Tiki-Taka is a set of tactics and style of play which aims to make the best use of space on a football pitch though precise, patient passing and the fluid movement of players between positions.
The aim is to monopolise position and possession of the ball, thus limiting chances for the opposition and creating regular chances for players to score.
When played well, it can lead to some of the most beautifully exhilarating scenes in sport, yet when plans go awry; it can also bring some of the most frustrating.
Following the international dominance of Spain, and the free-flowing, attacking football of Barcelona; tiki-taka has become a much admired style of play, often discussed and imitated, yet seldom truly mastered.
The term “tiki-taka” mimics the sound of a child’s clacker toy and is used to describe the quick movement and interchanges of possession which are a feature of the system. Whilst the ideas and style of play had been in use for some time, the term itself came to prominence in Spanish commentary of the 2006 World Cup. Many consider the style to be an upgrade to Dutch “Total Football” methods, and it is Johan Cruyff, who is credited with beginning the movement at Barcelona in the late 1980s. The Dutch influence on Barça continued with Louis van Gaal and Frank Rijkaard also favouring the system. However, it was Pep Guardiola, a player schooled in the traditions of the Nou Camp; who really brought the style to prominence in his time as coach of Barcelona.
Tiki-taka offers flexibility and favours the technically gifted. Players with a lower centre of gravity, good movement and balance rather than muscular, more physical players, have best suited the system. Players need to possess a highly developed footballing brain and understanding of how to create and utilise space for themselves and team-mates. The energy to press the opposition in their own half, the vision to pick a pass, a good first touch and dribbling skills are all vital. A generation of Barcelona stars including Xaxi, Andrés Iniesta and Lionel Messi has grown up playing this way.
After a familiar early exit for la Roja at World Cup 2006, apathy surrounded the national team. The late Spain coach Luis Aragonés, decided his team’s style of play needed to be modified to suit his players strengths. Unafraid to make bold decisions, Aragonés dropped senior players such as Real Madrid’s Raúl, and built a side capable of playing tiki-taka. His choices were initially derided in Spain’s media and his team were roundly booed in internationals on home soil. However, Aragonés’ changes ultimately delivered the country’s first silverware for 44 years at Euro 2008, and provided the blue-print for Vincente del Bosque to win further titles at the World Cup of 2010 and the 2012 European Championships.
The spectacular success of Spain’s 3 titles in a row, and Guardiola’s Barcelona, who in 2009 won 6 titles including the Champions League, La Liga and Copa del Rey treble; has led many to attempt to find the formula behind their victories. In England, Swansea City under Brendan Rodgers were much admired for their footballing principles as they survived and prospered in the Barclays Premier League against the odds. Arsenal’s style under Arsène Wenger has drawn comparisons to tiki-taka.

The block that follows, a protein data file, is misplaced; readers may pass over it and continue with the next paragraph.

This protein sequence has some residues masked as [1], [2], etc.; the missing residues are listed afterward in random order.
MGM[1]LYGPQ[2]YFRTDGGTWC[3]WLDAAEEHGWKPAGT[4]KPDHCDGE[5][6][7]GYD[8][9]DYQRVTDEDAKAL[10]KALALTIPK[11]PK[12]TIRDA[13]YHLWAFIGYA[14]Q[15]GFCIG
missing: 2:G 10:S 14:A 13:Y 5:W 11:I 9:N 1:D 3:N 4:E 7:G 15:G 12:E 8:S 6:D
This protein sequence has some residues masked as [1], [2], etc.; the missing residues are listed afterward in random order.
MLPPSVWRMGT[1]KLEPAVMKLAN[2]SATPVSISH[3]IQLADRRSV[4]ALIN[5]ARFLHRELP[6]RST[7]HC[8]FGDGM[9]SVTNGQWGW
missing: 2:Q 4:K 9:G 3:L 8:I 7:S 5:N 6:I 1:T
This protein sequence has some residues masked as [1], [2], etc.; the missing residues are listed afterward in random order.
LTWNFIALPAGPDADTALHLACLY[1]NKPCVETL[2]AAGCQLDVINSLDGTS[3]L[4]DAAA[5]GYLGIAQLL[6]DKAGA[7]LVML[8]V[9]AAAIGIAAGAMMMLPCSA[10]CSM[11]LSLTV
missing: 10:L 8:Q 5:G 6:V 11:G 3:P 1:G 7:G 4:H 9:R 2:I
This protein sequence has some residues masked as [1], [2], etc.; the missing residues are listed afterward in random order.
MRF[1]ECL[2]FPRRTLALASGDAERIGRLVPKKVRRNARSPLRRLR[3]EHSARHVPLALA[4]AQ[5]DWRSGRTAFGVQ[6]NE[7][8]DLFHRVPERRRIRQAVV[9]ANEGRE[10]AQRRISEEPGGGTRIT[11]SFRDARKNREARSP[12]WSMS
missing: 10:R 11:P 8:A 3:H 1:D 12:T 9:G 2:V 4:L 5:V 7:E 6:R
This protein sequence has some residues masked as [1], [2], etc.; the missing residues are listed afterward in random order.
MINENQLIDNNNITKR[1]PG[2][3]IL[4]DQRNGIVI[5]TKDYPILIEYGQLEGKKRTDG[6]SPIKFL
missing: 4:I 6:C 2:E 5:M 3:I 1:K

Critics of tiki-taka accuse teams of “trying to walk the ball into the net” and complain that it often lacks purpose and direction with possession for possession’s sake becoming dull and uninspiring to watch. Vincente Del Bosque acknowledged this ahead of the World Cup, signaling that his side would further evolve in defence of their title and mix their tactics when required to do so. Indeed the rigidity of principles in tiki-taka often leads to questions of whether a “Plan B” exists. Barcelona’s defeat to Chelsea in 2011/12’s Champions League semi-finals being a prime example of how a team with a strong and organized defence can limit even the world’s best to an off-day. Guardiola, now at Bayern Munich, dominated the German Bundesliga, yet was comprehensively beaten by a physical Real Madrid side with the aerial ability of Sergio Ramos in this year’s Champions League semi-finals.
The ideal and romance behind “beautiful football” as witnessed when tiki-taka is in full flow, is often applauded whilst more physical teams are held up as “barbaric, non-believers” stuck in a bygone age. Whilst football is a game of expression and fans love to see flair and skill on display, not all men are born to play tiki-taka football and neither should they be. Whilst football is about expression, it also about gaining results through understanding your own strengths in relation to the opposition and formulating a plan for success as Aragonés himself identified.
Spain, Barcelona and proponents of the tiki-taka style have shown us a beautiful way to win, but it shouldn’t be mistaken as the only way.